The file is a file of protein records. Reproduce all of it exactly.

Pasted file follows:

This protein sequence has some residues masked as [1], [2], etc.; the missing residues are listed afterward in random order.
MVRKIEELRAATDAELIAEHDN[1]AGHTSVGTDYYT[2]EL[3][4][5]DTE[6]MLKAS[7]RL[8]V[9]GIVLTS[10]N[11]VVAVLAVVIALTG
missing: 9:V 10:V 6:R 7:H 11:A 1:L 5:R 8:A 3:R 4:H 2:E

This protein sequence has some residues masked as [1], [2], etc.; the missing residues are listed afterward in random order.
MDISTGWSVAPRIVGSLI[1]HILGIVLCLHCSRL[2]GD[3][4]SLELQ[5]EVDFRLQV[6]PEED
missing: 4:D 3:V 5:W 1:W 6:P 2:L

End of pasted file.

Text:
This protein sequence has some residues masked as [1], [2], etc.; the missing residues are listed afterward in random order.
MVRKIEELRAATDAELIAEHDN[1]AGHTSVGTDYYT[2]EL[3][4][5]DTE[6]MLKAS[7]RL[8]V[9]GIVLTS[10]N[11]VVAVLAVVIALTG
missing: 9:V 10:V 6:R 7:H 11:A 1:L 5:R 8:A 3:R 4:H 2:E

This protein sequence has some residues masked as [1], [2], etc.; the missing residues are listed afterward in random order.
MDISTGWSVAPRIVGSLI[1]HILGIVLCLHCSRL[2]GD[3][4]SLELQ[5]EVDFRLQV[6]PEED
missing: 4:D 3:V 5:W 1:W 6:P 2:L